BT on why focusing on sustainability makes business sense
For Gabrielle Ginér, BT Group’s head of environmental sustainability, the fight against climate change necessitates a “collective effort”. Speaking over Zoom before heading out to COP27 in Sharm El-Sheikh, Egypt, she asks: “What can everybody do?”
Ginér, who joined BT as its head of public affairs and regulation for BT Japan in 1997, has been in charge of the company’s science-based carbon abatement projects since 2009. It is a role she takes very seriously, noting that “all issues are climate issues”.
According to Ginér, BT, as one of the UK’s largest private sector employers, has a responsibility to act as an “exemplar” when it comes to mitigating climate change. “We use around 1% of the UK’s electricity, so for us there is a huge cause to push towards renewables,” she says.
BT has already switched its operational electricity to renewable sources, which Ginér claims has reduced the company’s carbon emissions by 55% since 2016/17. It is significantly scaling back on real estate, too, with a view to downsizing from 300 offices to 30.
BT has also committed to using energy-saving features within all its buildings, such as dimmable lighting and heat recovery systems. These, alongside a general shift towards more remote working, are “obvious steps” that companies can take to decrease their carbon footprint, Ginér says.
Collaboration between government and business
While Ginér praises the UK government’s record on combating global warming, she points out that plenty more could be done. “The fact that the government’s net zero target is enshrined in law is a great thing. But companies need more support. If the government says, ‘We are behind you and we are going to put these things in place to help you’, then smaller companies in particular may feel more compelled to change.”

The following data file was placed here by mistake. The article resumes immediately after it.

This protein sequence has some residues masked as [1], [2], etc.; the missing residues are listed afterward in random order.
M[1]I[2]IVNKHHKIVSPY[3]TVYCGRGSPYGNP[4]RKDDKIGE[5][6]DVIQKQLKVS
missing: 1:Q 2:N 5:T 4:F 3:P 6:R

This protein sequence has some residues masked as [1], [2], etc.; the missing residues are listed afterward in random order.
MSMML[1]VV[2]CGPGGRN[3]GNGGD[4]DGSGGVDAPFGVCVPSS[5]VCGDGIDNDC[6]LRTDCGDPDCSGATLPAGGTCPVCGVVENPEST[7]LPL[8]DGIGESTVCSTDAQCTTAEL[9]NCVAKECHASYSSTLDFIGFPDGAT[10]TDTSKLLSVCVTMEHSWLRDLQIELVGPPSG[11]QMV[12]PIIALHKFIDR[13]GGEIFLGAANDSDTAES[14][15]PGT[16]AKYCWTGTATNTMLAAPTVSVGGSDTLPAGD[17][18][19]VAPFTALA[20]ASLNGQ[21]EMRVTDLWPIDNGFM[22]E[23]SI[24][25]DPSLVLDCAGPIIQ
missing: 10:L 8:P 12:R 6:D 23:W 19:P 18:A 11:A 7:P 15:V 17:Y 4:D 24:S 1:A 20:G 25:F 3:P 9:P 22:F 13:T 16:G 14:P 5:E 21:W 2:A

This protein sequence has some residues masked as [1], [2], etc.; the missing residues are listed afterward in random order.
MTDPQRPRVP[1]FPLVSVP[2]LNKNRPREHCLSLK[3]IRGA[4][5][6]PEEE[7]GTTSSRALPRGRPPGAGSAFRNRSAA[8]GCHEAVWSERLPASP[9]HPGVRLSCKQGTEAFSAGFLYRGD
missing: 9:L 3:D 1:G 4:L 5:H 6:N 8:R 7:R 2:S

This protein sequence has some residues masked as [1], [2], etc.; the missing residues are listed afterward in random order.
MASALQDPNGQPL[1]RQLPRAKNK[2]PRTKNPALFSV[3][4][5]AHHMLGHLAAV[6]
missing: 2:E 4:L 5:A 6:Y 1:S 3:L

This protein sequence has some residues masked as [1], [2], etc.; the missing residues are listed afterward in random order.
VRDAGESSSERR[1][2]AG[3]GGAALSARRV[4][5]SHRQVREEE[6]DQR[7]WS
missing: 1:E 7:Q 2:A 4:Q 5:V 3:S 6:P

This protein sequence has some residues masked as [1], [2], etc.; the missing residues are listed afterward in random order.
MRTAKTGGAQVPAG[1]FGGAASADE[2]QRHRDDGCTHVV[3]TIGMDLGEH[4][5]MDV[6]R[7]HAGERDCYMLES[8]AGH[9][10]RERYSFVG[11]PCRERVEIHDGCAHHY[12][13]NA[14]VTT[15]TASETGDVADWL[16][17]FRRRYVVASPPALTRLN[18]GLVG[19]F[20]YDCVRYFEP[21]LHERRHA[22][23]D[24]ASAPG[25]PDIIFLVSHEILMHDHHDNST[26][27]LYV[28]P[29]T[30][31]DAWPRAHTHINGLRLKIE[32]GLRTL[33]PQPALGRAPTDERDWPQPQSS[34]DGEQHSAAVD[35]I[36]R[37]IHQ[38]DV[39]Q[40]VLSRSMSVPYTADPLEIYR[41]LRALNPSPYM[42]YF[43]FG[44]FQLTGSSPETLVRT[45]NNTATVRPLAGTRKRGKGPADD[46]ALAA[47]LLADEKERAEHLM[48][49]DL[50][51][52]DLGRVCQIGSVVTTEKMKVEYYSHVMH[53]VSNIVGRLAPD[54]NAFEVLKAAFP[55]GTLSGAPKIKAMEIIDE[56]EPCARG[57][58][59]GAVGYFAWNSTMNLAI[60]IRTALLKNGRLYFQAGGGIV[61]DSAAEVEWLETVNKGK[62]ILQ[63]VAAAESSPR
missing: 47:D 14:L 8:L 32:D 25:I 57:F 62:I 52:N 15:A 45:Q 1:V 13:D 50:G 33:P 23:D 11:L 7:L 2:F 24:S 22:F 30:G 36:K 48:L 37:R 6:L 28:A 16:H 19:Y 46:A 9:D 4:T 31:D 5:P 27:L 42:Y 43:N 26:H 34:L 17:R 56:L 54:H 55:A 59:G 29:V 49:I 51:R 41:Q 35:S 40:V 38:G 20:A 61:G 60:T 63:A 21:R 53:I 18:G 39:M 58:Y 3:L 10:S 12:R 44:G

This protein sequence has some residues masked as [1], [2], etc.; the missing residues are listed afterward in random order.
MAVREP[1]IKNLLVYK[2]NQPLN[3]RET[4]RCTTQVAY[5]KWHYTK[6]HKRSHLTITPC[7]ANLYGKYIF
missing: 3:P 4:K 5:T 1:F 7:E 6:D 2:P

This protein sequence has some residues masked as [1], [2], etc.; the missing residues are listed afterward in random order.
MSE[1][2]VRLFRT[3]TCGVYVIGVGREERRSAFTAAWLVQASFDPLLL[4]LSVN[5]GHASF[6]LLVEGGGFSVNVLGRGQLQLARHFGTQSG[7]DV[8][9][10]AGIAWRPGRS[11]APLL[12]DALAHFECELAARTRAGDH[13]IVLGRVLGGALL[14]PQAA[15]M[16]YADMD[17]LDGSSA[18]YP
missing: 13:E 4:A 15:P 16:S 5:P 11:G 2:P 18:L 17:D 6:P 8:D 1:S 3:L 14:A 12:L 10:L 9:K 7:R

Rhetoric, Ginér insists, must be matched by investment. BT Group is aiming to electrify all 33,000 of its company vehicles within the next decade, but she warns that without the right infrastructure in place, many companies will not feel confident in following suit. “How do we get more grants? How do we get more charging points?” she asks. “If the government wants stuff to happen, it has to look at the barriers that need to be overcome first.”
Building a circular economy
Another area of focus is recycling. Ginér believes it must “become second nature” and that the world has to move away from the single-use approach. BT, she says, is trying to encourage people to think carefully about how they use their equipment. “Circularity is at the heart of everything we do,” she claims.
Ginér explains that it’s just as important to incentivise positive behaviour when it comes to climate exchange as it is to disincentivise waste. “One thing I’m personally quite proud of is our policy around returning old BT kit [such as broadband routers]. You can’t just throw it in the bin as BT owns it. If you don’t return it, which you can do for free, then you owe us a penalty fee.”
Ginér says customers, as well as colleagues, have a part to play in mitigating climate change. It isn’t so much that BT is trying to scare people into compliance, she clarifies, as it is encouraging a message of collaboration. “We want to tell them they can work with us on this,” Ginér adds.
ESG takes priority
Going forward, Ginér predicts there will be little if any distinction between a company’s profitability and its ESG credentials. Increasingly, she notes, potential investors will evaluate whether a company is worth investing in based on its commitment to mitigating climate change and positive social causes.
“It makes business sense,” she says. “Companies that follow the science and take action on science-based targets are more likely to be successful than the ones that don’t. People care about where their money is going.”
Ultimately, Ginér notes, climate change cannot be solved by any one company. She says BT must try to “inspire” other businesses to implement smarter and more sustainable practices. She wants to challenge the misnomer that greening business is a costly gimmick, and rather a “genuine cost-saving efficiency”.